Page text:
Evidently, people should use what they like. But 1x offers enough range and closely enough spaced gears to be a viable option for more and more riders. For example, IMHO a 48-tooth chainring is well too tall for most mere mortals, especially once you consider the people who are riding gravel.

My bike lost its front gearing thanks to Felt poor design.

Ive been thinking about getting a new bike, but if i can do something like this i would probably do it.

What would be the parts requirements to do this and the cost?

My bike is a shimano 10 speed bike.

This would be a great option for you then.

You can actually order the whole set up from Dirk Stock if you contact him. Not sure if you need Hydraulic or Mechanical braking but he can set you up with either. Contact him and he can help you with what you need but here is a list of what you would need.

Here is what you would need.

  1. Sram Shifters from Dirk. (He charged me 190 Euros for the modified guts so maybe a little more for the guts and brake levers)
  2. Sram 1x Rear derailleur (Long Cage: CX1, Rival1, Apex1) (anywhere from $50-$150)
  3. Sram XDR Driver (Sram’s freehub for their newer AXS stuff) (around $70)
  4. Sram Force AXS 12 speed 10-33 or 10-36 cassette (around $175)
  5. Fouriers Extender or other extender. (around $40)
  6. Sram AXS chain or other Sram/KMC 12 speed chain (yes you can use a non AXS chain on AXS cassettes) $30

So total would be around $600-750 for the set up depending on what derailleur you use. You could also bargain shop and find some parts for cheaper on ebay or other places if you wanted the price to be a bit lower.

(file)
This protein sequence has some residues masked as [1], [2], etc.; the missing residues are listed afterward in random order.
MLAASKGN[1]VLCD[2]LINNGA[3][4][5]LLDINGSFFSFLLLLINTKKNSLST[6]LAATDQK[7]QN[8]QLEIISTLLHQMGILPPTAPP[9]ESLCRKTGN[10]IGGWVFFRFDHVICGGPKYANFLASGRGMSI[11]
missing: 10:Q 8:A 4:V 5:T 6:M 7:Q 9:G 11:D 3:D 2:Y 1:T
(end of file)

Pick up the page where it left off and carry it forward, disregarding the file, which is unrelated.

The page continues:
I hope that helps.

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Thanks for the break down. I will defenitly think about this. Myabe I should have mentioned that my bike is a TT bike. So not sure if i can do it with it…

Oh yeah that is interesting. Yeah I dont think he has done that modification yet but you can reach out to him. If there was enough room on a Sram TT shifter, he could probably do it but it is something he would have to work on.

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I will contact him…
It would be cool to try something like this…just for fun and giggles!
:slight_smile:

I was commenting on the 1x13 group shown in the video, not all available / possible 1x13. I even mentioned Rotor as having an off the shelf solution.

And I agree that people should run what they like. I just disagree with anyone saying that there’s no longer any disadvantage vs 2x11. There’s fewer disadvantages vs 1x11 or 1x12, but still a few remain, which I pointed out.

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I’m not sure who has made this claim in this thread — everything has tradeoffs. But I reckon that in a 5-10 years, 2x will be a rarity just like in the mountain biking world.

Many riders who don’t live near long, sustained climbs probably don’t use the small chain ring a lot. (I never touched my left shift lever last weekend when I rode along the coastline rather than venture into the mountains.) And once manufacturers (I’m looking at you, Shimano) dare to give riders more humane gearing options (I reckon most riders don’t need 50:11, even 40:11 or 42:11 would be plenty fast), there is less pressing need for superwide gear ratios on a road bike. The fastest gear I occasionally use on the flats is 50:12, I think, and then I am doing 50 km/h. (Of course, that only works when the wind is in my favor, which is as rare as you suspect it is.) Even for sprints I prefer 50:13.

It looks like Campy is coming out with 13 speed some time soon, with both close range and wide range cassettes. (9-36, 9-42, 10-46).